Just before serving, stir in the parsley and the Parmesan cheese. Serve immediately.
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Sarape



Joined: 15 Dec 2004
Posts: 583
Location: Anniston Alabama USA

PostPosted: Wed Feb 02, 2005 11:10 pm    Post subject: Reply with quote

Interesting that you began with Turnips. That's all that's left in my backyard garden at the moment. I planted them in August, and I've been picking them since October. The back yard is also full of wild onions. I think Alabama as a whole is nearly overrun with wild onions. They make good soup and make a nice smell in the summer when you cut the grass.

I don't really have any wonderful recipes. I'm an intuitive cook and an experimentalist. I usually just evolve my dishes. Currently, it is a combination of oats, corn meal, brown rice, pumpkin, cream cheese, banana, cinnamon, salt, Wheatena, all mixed in a big pot and left to simmer on the stove for about 3 hours. It works for me, though others may find it odd. Also, I eat it directly out of the pot -- adding Smuckers rasberry jam when it gets stiff. Now, who's the one who yesterday said I was "Classy" 'cause I didn't like the waitor reaching across my face to serve my colleague?
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Dairy_Queen



Joined: 29 Jan 2005
Posts: 342
Location: Chicago and other places

PostPosted: Wed Feb 02, 2005 11:51 pm    Post subject: Reply with quote

Ah-h-h-h, that would be ME, Sarape.

You can just post exactly how you did, with all your intuitive genius. I'm part C.S.I. Kitchen Unit married to The Mad Scientist in the kitchen. My favourite activity is to experiment, but like C.S.I., every single ingredient that I add, I document. I got burned, recipe-wise, when I'd make stunning recipes by higgle & piggle, and then couldn't duplicate them to save my life. I got pissed at myself for my laziness so now I just have a micro-tape recorder on the counter and talk to it while cooking. Must look strange to anyone peeping in my kitchen , but then I didn't invite them to peep in the first place!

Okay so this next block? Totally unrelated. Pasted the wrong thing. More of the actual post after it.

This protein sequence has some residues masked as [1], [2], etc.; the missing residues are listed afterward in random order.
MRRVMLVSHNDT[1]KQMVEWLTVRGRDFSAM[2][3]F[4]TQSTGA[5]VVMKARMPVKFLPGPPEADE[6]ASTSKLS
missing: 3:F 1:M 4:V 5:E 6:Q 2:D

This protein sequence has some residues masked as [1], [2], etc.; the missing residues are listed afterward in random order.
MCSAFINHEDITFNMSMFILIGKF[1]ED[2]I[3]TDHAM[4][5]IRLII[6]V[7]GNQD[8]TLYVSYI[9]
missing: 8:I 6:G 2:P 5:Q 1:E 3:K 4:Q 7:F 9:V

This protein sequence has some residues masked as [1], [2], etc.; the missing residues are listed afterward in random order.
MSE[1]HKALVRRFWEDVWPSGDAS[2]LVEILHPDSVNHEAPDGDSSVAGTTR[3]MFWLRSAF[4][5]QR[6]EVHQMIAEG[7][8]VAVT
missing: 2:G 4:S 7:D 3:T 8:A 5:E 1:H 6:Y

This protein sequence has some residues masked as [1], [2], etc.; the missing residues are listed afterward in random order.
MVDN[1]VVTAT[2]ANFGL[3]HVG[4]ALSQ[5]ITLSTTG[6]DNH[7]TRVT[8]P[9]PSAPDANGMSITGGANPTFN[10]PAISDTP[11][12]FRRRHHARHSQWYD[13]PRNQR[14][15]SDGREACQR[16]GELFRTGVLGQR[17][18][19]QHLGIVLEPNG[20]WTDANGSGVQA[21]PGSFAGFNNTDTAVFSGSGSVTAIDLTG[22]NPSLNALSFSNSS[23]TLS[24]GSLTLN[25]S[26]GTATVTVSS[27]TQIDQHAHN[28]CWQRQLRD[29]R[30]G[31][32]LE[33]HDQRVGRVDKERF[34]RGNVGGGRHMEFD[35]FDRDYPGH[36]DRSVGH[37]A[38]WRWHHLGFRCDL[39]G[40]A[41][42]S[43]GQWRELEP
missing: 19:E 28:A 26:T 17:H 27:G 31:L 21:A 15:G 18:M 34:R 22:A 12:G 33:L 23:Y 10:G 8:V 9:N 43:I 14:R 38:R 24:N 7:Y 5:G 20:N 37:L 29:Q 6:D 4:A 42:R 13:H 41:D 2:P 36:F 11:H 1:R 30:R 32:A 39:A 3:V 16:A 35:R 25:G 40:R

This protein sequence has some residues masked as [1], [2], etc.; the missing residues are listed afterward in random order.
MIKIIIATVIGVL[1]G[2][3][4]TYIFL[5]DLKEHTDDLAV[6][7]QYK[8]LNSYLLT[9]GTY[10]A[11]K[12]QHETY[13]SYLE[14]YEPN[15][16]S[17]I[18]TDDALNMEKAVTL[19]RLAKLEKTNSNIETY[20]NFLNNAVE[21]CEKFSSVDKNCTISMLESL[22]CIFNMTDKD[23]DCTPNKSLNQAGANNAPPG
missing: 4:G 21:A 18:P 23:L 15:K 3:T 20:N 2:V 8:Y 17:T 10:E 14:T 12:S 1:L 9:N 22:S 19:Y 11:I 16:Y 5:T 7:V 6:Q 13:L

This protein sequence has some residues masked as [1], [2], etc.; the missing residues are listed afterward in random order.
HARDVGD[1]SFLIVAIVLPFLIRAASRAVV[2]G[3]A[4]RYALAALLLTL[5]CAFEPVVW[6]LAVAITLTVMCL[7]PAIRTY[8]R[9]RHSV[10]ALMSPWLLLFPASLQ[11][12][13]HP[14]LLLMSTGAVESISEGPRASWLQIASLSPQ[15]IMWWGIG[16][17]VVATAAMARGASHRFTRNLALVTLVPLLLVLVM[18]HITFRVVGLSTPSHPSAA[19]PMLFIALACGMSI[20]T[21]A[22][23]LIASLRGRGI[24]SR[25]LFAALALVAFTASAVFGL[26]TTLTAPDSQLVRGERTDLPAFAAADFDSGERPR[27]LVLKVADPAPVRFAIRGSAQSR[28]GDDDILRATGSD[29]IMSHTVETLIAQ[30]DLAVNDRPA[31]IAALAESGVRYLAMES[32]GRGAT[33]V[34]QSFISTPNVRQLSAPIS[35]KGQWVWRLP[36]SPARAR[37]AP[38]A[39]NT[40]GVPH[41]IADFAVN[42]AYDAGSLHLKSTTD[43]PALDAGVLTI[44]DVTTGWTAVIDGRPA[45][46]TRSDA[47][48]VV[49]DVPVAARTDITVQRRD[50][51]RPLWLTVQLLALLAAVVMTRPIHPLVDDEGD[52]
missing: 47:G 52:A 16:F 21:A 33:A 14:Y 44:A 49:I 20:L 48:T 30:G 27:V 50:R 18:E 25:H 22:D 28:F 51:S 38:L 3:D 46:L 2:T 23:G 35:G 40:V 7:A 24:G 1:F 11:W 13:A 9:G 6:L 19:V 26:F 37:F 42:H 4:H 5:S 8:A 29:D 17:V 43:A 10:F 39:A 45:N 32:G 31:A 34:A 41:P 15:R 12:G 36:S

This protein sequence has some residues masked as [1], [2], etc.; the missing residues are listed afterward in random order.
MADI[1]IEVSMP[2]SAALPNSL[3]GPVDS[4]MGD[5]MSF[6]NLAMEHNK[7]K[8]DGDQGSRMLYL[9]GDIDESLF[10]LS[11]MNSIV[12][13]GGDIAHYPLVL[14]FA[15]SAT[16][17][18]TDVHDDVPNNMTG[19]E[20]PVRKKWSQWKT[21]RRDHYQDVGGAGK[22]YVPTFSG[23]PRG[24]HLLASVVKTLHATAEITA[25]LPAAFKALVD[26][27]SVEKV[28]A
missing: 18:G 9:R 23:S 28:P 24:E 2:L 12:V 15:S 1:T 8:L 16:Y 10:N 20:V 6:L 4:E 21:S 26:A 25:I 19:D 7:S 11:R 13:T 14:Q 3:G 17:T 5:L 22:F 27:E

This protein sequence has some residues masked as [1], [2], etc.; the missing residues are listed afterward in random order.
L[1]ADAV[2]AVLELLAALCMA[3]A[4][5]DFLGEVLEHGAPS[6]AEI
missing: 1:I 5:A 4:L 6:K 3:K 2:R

Just keep posting your whimseys, Sarape.

If you post it, they will cook. (apologies to Kevin Costner)
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mangolassi



Joined: 09 Nov 2004
Posts: 5

PostPosted: Thu Feb 03, 2005 12:45 am    Post subject: Reply with quote

A great topic, and very interesting responses so far!
I like turnips but I'm a bit burnt out on roasted or mashed, so I'm definitely clipping the soup recipe. Dairy Queen, I can totally relate to not wanting to grate lots of Parmesan, but I heartily recommend perservering (a microplane helps speed it up) because eventually you'll be left with a rind, and it's a GREAT addition to soup. Just keep it tightly wrapped in foil in the fridge until you're ready to make soup, throw it in the pot, and fish it out before serving. You'll be amazed at how much flavor it adds!
As for what's cooking at my place, last night it was Mario Batali's monkfish in almond sauce. You can find the recipe here:
http://www.foodnetwork.com/food/recipes/recipe/0,,FOOD_9936_16399,00.html